When I started this blog, I wholeheartedly embraced the future promises of a new and better world. And it’s not that strange, many people share that view. Over time, however, the idea of advancement and progressivism became increasingly stained and criticized.
What do you do when you forever believe that the future has all the solutions at hand, whether it be interstellar cruisers, fusion reactors or the development of society? And maybe these thoughts are not too far away. They are possible, and they are within reach. I really want to go there.
Progressivism is about movement, while conservative and reactionary forces want to slow down or stop the movement. The real question may be about where the progressives are heading, and what do the Conservatives want to stop? And whether the creation of the new requires the destruction of the old?
The distinction between scientific and political progressivism may be obvious, although sometimes confused. In practice, we could have a conservative Austro-Hungarian aristocracy exploring space and building bases on Mars. Where the large space cruisers were sanctified by the Archbishop before their maiden voyage, the fusion power plants were built in Neo-Art Nouveau style, and the space suits looked like deep-sea armor in a book by Jules Verne.
Or? Do politics and science always follow each other? Does progressivism in one direction inevitably lead to progressivism in the other?
Perhaps a powerful scientific development is contaminating the social structures? Society also wants to be efficient and well-groomed, like a machine. Man becomes like a cog in the huge gearbox. You forget all the old, and you respect the new, the constant change and the efficiency. Always ahead, will become the key word. And the spirit of the time affects the aesthetics, the culture and the social order.
Unfortunately, political progressivism has repeatedly shown an unusually destructive nature. Fascism, National Socialism, and Soviet Communism were all children of progressivism. Society would be renegotiated and the perfect citizen would be hatched in the new Utopia. They were all wrong, and became abnormal tumors in history, that today we hardly want to talk about. And we have seen enough of this even in our country, with countless old town centers being torn down, and replaced by box architecture, where the new socialist workers’ heroes would live. Sweden has long been a political project, and it may still be. The hospitals look like factories, and now you have to stand in line to come in to be repaired. Are you a number or a person? Or an EU citizen? We should be on our guard. Political progressivism is treacherous.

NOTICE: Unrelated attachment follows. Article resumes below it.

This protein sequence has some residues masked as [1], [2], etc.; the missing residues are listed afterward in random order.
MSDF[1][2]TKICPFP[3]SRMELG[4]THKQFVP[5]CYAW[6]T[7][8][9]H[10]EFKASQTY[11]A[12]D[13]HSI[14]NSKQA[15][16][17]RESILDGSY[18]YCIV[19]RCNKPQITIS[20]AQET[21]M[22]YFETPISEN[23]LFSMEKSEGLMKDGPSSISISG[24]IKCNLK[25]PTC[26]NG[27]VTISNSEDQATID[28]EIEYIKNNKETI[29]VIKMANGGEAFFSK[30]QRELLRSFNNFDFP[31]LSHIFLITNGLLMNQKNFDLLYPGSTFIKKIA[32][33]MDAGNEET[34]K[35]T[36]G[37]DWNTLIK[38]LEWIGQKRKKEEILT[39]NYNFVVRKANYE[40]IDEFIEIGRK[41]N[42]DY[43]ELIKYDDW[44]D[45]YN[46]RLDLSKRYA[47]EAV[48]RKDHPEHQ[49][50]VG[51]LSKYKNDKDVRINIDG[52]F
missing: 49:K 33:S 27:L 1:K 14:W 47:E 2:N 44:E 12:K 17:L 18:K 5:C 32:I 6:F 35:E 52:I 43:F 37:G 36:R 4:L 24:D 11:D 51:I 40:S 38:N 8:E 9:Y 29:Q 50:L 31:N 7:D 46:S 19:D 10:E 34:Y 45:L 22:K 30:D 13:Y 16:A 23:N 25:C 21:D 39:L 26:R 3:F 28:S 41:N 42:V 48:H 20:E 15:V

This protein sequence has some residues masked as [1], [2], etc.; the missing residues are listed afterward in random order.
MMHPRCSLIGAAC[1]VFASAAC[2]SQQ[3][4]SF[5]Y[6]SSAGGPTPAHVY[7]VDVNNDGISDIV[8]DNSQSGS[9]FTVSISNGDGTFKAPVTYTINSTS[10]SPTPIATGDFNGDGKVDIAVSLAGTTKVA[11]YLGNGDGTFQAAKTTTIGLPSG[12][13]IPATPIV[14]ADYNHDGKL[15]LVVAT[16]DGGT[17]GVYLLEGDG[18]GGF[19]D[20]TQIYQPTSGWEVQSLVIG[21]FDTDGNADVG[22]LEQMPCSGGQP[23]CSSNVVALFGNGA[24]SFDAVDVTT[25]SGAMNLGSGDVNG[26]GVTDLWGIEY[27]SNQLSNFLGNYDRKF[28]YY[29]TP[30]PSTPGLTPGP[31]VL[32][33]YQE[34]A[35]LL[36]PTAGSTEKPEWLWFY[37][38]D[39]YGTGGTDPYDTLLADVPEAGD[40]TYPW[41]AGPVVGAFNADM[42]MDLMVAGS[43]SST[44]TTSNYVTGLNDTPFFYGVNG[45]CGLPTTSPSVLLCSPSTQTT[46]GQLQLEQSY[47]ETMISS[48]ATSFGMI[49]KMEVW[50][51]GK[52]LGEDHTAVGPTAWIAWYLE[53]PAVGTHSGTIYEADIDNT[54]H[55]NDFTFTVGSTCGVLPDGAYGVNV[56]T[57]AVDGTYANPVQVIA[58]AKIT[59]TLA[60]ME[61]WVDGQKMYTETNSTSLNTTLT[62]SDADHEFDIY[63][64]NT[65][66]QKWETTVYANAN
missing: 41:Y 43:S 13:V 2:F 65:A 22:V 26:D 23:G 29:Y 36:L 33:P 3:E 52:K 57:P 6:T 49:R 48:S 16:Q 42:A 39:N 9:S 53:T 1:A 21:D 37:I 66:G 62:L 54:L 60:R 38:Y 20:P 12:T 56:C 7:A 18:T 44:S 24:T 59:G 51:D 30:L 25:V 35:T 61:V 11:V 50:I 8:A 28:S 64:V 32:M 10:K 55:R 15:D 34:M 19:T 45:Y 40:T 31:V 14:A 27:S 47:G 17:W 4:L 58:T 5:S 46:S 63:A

What about general scientific advancement, is it always bad? Well, even such a daunting invention as the atomic bomb had its advantages. Since we are all afraid of total annihilation, we have managed to avoid large-scale wars for 75 years. Of course, there may be dangers of engineered viruses and diseases, and increasingly powerful weapons of mass destruction, etc. But I could enumerate even more good things that science has given us, which have made our lives easier, saved us from diseases and poverty.
Pure scientific progressivism is not bad. Most of what we invent is good. There is a human will to create good and improve the world. And we lock the bad inventions into the wardrobe so we don’t have to see them, such as the atomic bomb. It has only been used twice in war. And until the day we open the closet at the gable, there is no need to be reflexively afraid of new technology. There is no reason to become a Luddite.
Today, we have ended up in a strange and Assymeric situation, where the politically progressive forces (the left and the environmental movement) often turn against the scientific belief in progress. Nuclear power should be discontinued, they are critical of consumption, crop processing, stem cell research, genetic research, etc. Things that in many ways would solve many of the left’s problems, such as environmental degradation, poverty, etc. Political progressivism is no longer progressive, but instead represents forces that want to prevent and stop development. Some conservative and reactionary movements also share this criticism. The left and the right unite in their reluctance to strive for the scientific horizon. We also live in a time of stagnation; the inventions are not as numerous as at the turn of the last century, and the enthusiasm has many times been replaced by fear. Our culture is more introvert than extrovert.
Perhaps the simple lesson of humanity is the following, that of course we should strive forward, though not rush too quickly in blindness? Societies should grow organically over time, where old customs and habits are observed, where traditional rights and obligations are respected, without central planning and social engineering. The old should not automatically be washed away to replace the diffuse new one. And, yes, I would like to see a Habsburg space empire.